Romance and marriage are atypical subjects of speculative fiction, usually either consigned to the B-plot or give short-shrift if included at all.  That’s fine: not every book must contain every possible element.  Absence of a wooing, dalliance, or long-term relationship should not be grounds for legitimate criticism of a work.

Tolkien wrote a romance without a great deal of romance.  What romance did reach the page was chaste, the courtly romance of the troubadours.  This is perhaps better exemplified by Gimli’s love for Galadriel than the decades long trials and courtship of Aragorn and Arwen.  That is the story the Good Professor was writing and it worked.

The last two novels in Glen Cook’s “Garrett” series have shifted to a more mature, realistic portrayal of dating, love, shacking up, etc.  But the earlier books owe their romance tropes more to the detective novels of Stout, MacDonald, Chandler, and Hammett than to speculative fiction.  Perhaps Cook’s “Black Company” novels provide a better example of romance and marriage.  Lady can be seen as a symbol of woman as object of fear, of worship, to be longed for from a distance.  This gives way to love, respect, and – through familiarity – a more mature relationship.  Of course, given who Lady is, Croaker was never likely to find himself in anything like a conventional marriage with her.

I submit that James Branch Cabell’s “Jurgen” provides speculative fiction’s most profound exploration of romance, marriage, and aging.  I doubt my opinion is widely held, given the current climate of criticism in the fantasy and science fiction field (vide every review at  But I continue to find “Jurgen” timeless and insightful each time I read it.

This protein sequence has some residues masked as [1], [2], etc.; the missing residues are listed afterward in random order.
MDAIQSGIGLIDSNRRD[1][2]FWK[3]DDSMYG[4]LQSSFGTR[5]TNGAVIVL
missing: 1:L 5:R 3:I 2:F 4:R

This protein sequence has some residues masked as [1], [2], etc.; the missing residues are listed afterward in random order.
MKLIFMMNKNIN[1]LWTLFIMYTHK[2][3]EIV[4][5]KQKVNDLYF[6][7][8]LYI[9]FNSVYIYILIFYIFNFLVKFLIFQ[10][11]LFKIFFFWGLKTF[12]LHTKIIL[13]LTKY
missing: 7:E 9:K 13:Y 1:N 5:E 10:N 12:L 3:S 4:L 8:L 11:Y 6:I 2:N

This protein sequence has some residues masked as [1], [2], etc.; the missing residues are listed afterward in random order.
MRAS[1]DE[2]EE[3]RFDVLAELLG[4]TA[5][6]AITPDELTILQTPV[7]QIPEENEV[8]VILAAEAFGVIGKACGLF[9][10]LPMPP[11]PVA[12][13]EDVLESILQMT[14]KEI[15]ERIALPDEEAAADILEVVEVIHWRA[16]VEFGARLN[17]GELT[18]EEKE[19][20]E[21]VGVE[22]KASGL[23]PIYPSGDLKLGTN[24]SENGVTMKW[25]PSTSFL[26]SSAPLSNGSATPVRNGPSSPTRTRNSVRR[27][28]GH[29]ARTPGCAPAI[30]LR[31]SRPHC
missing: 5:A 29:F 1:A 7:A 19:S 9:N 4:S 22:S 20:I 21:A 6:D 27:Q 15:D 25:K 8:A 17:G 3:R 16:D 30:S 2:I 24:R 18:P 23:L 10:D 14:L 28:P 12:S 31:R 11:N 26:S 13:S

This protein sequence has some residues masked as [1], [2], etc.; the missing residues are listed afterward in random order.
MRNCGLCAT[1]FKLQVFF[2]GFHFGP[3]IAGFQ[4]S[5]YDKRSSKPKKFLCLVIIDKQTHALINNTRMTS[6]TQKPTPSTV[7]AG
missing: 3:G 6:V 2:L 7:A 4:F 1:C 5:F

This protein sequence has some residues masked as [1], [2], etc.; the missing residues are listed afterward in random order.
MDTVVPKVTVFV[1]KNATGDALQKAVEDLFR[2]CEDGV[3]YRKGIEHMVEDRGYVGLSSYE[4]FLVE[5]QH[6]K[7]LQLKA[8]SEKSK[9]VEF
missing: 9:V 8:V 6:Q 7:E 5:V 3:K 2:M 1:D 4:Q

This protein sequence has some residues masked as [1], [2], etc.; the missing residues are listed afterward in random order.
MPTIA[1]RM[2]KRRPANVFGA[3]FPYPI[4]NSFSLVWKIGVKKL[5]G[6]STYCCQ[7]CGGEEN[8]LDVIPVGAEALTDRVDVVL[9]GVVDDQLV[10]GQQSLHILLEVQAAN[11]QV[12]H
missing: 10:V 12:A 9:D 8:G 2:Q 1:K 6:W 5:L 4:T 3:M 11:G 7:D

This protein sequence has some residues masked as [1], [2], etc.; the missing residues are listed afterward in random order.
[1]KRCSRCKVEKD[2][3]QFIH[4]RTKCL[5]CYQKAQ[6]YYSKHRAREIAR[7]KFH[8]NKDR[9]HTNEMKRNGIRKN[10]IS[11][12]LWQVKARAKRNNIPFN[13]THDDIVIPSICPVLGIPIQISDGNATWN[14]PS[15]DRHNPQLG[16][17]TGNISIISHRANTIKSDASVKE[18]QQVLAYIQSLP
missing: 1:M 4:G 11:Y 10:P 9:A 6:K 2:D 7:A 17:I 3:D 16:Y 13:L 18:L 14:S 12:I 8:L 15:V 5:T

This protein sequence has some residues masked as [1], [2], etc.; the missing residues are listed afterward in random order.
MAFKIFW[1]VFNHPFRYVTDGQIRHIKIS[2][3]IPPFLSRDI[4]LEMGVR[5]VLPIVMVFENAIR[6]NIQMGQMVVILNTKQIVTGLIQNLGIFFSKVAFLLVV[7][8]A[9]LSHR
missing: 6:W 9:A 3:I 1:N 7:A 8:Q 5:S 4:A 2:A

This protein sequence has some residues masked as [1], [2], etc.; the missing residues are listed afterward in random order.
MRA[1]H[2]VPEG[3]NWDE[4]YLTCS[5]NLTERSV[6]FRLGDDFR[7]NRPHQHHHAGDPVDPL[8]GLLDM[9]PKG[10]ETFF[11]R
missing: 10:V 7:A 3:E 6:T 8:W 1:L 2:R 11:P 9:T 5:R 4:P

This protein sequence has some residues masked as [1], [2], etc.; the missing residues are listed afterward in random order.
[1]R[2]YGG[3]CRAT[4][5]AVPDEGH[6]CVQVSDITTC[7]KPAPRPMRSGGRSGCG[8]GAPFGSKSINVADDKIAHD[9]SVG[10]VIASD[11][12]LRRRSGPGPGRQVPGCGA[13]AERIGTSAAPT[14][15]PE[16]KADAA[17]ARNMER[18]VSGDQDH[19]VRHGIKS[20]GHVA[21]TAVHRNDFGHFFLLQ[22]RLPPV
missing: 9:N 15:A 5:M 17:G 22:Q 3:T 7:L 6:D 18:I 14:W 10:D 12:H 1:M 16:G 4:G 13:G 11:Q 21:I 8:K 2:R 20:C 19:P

William Goldman’s “The Princess Bride” is the gold standard for pure romance.  I can only hope that, twenty years from now, I will still say to my wife, Isa, “As you wish” and see her smile.

My novel “Reunion” (coming from Twilight Times Books next month) features a married couple, so the romance is late stage, settled.  I’ll leave it to others to determine if I’ve captured that aspect.  My work in progress features a budding, early stage flirtation.  But here I’ve followed a rather traditional story path: the romantic element does not drive the narrative, and is distinctly secondary.  We’ll have to see how it goes.

Then there are peripheral sub-genres of speculative fiction directed more explicitly at romance, certain types of urban fantasy and novels concerning superhuman/human pairings.  But I must admit a general ignorance concerning these and can’t comment.

What novels would you point to as examples of romance in fantasy or science fiction?